Sonic Generations. The game to celebrate the 20th anniversary of Sonic the Hedgehog, and to hopefully make a decent Sonic title after years of disappointments. The story, despite being very vague and expendable, is about a mysterious creature, tearing up time and space, voiding every level of life and colour, and bringing both the modern, cocky Sonic, and the iconic, silent retro Sonic together. They must work together to bring the life back to the world, to free Sonic's friends from being trapped in the lifeless areas, and to bring down this enigmatic monster. With an interesting concept and back to basics 2D levels, it looked like Sega had finally seen the light, and made the game that we've all been asking for for years. Did they pull it off? Read on to find out...
The first time you play Sonic Generations, you will probably love it. Green Hill Zone, remade with amazing graphics, three dimensions and remastered music will fill you with nostalgia. It's a wonderful feeling, and will even carry on over the next couple of levels. Chemical Plant Zone, City Escape, they all look awesome, and it's great to be back. Eventually though, you'll stop reminiscing, and discover what Sonic Generations really is. An average platformer, which is for the most part, extremely frustrating and once again, fails to capture what made the first few games so perfect and addictive.
Every level of the game is split into two, Act 1 and Act 2. Act 1, which is usually the easier one, is played by Classic Sonic. It is played just like the original games, from a side view, with simpler gameplay. No homing attacks, no acrobatic air-tricks, just simple Sonic gameplay, the way it should be. These levels are definitely the best, but they are too fast. The unlockable in-game Megadrive with the original Sonic the Hedgehog just shows the difference in speed, and really proves that the new games are just way too speedy. If the speed was just dropped a little, maybe not as much as the early games, the quality would greatly improve, as would the player experience. Act 2 puts you in control of Modern Sonic. He talks too much, has an attitude problem and inhabits the worst games of the Sonic universe. There isn't much going for him. His levels are played from a mixture of angles, in a 3D environment. Now and then it pops into a side scrolling view, and you should savour these moments, as soon enough you are thrown back into the dodgy camera angles and awkward controls. Modern Sonic's movement is more random than Classic Sonic's, and it's much harder to land on the correct platforms and areas. It is easier to defeat enemies as Modern Sonic, but it also takes the challenge away. Jump, and a target will appear on the enemy, indicating that you can home in on them with another press of the jump button. This feature is sometimes quite satisfying, but it also feels like the challenge is dramatically reduced. There are some amazing set pieces throughout the game, and a hell of a lot of destruction. The classic City Escape level has Sonic being chased down San Francisco style streets by a huge, saw wielding truck. Cars, buildings and bridges are no match for it's raw power, and it simply wipes them out.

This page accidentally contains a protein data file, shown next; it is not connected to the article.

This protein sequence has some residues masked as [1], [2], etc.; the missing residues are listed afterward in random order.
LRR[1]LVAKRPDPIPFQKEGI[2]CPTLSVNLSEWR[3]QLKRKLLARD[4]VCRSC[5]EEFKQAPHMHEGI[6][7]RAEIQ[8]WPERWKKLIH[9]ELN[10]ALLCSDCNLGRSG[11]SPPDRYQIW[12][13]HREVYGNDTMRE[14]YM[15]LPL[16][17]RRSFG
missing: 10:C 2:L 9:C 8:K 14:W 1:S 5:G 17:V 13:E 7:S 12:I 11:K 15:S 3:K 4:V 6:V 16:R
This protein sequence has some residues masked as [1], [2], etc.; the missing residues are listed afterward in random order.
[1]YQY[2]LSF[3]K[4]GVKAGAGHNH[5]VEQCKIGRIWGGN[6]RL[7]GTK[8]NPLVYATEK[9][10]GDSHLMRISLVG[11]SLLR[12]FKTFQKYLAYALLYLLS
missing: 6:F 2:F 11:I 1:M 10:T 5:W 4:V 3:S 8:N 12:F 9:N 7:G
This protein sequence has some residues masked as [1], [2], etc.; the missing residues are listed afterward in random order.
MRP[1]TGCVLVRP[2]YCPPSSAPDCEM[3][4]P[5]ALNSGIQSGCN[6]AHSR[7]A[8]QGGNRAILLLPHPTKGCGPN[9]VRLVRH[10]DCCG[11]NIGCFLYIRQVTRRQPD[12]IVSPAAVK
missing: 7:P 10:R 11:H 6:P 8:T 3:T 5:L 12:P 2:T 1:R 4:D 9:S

Once you finish the two acts for all of the levels in each area (usually three levels to each area), challenge rooms unlock. You must complete one challenge from each set to unlock three keys, which unlock the boss gate. The challenges are a nice change to the core gameplay, and present nice twists on the levels. The challenges are incredibly varied, and often have game modifiers, such as giant enemies and increased speed. One challenge, set in Green Hill Zone, has the level overrun with wasps. You can avoid them or kill them, but with a careful eye you will notice rows of wasps, leading to secret areas. It's little details like this that make the game interesting, and the competitive gamer will definitely enjoy the challenge levels. Once you have completed the set number of levels, you can finally take on the boss. The first boss is your old nemesis Robotnik (or Dr. Eggman, depending on your locality), complete with a hedgehog killing machine. The bosses are quite simple, usually requiring just one repeated technique. Finding the technique can be fun though, and there are some cool set pieces.
The graphics, on the other hand, are for the majority of the game, fantastic. Green Hill Zone in HD, high quality 3D graphics looks stunning, and when you first see it you'll be awestruck. The textures are really great, the levels look smooth and the effects are decent. One level sees you spiralling upwards around a tower that is collapsing, and the destruction looks great. To be fair, you can't really focus on it due to the speed, but it's an impressive moment, and it's similar moments that keep the game interesting and entertaining.
Somewhere behind him, there's a homicidal truck...
Whilst Sonic Generations is disappointing in a number of ways, it's definitely a step in the right direction. Sega need to stick with the 2.5D, dramatically reduce the speed and try to recapture the magic of the old games. There are some great set pieces, fantastic remakes of old levels and some of the best music in gaming history. Throw in lots of hidden content, challenge rooms and medals for completionists and the hardcore fans, and you've got quite a lengthy game. All in all, it's far from perfect, but it's also better than the majority of the 3D Sonic titles so far. In the modern climate, where everyone strives for innovation, the best thing for Sega to do would be go back to their roots, to create the perfect Sonic the Hedgehog experience.
by Louis Gardner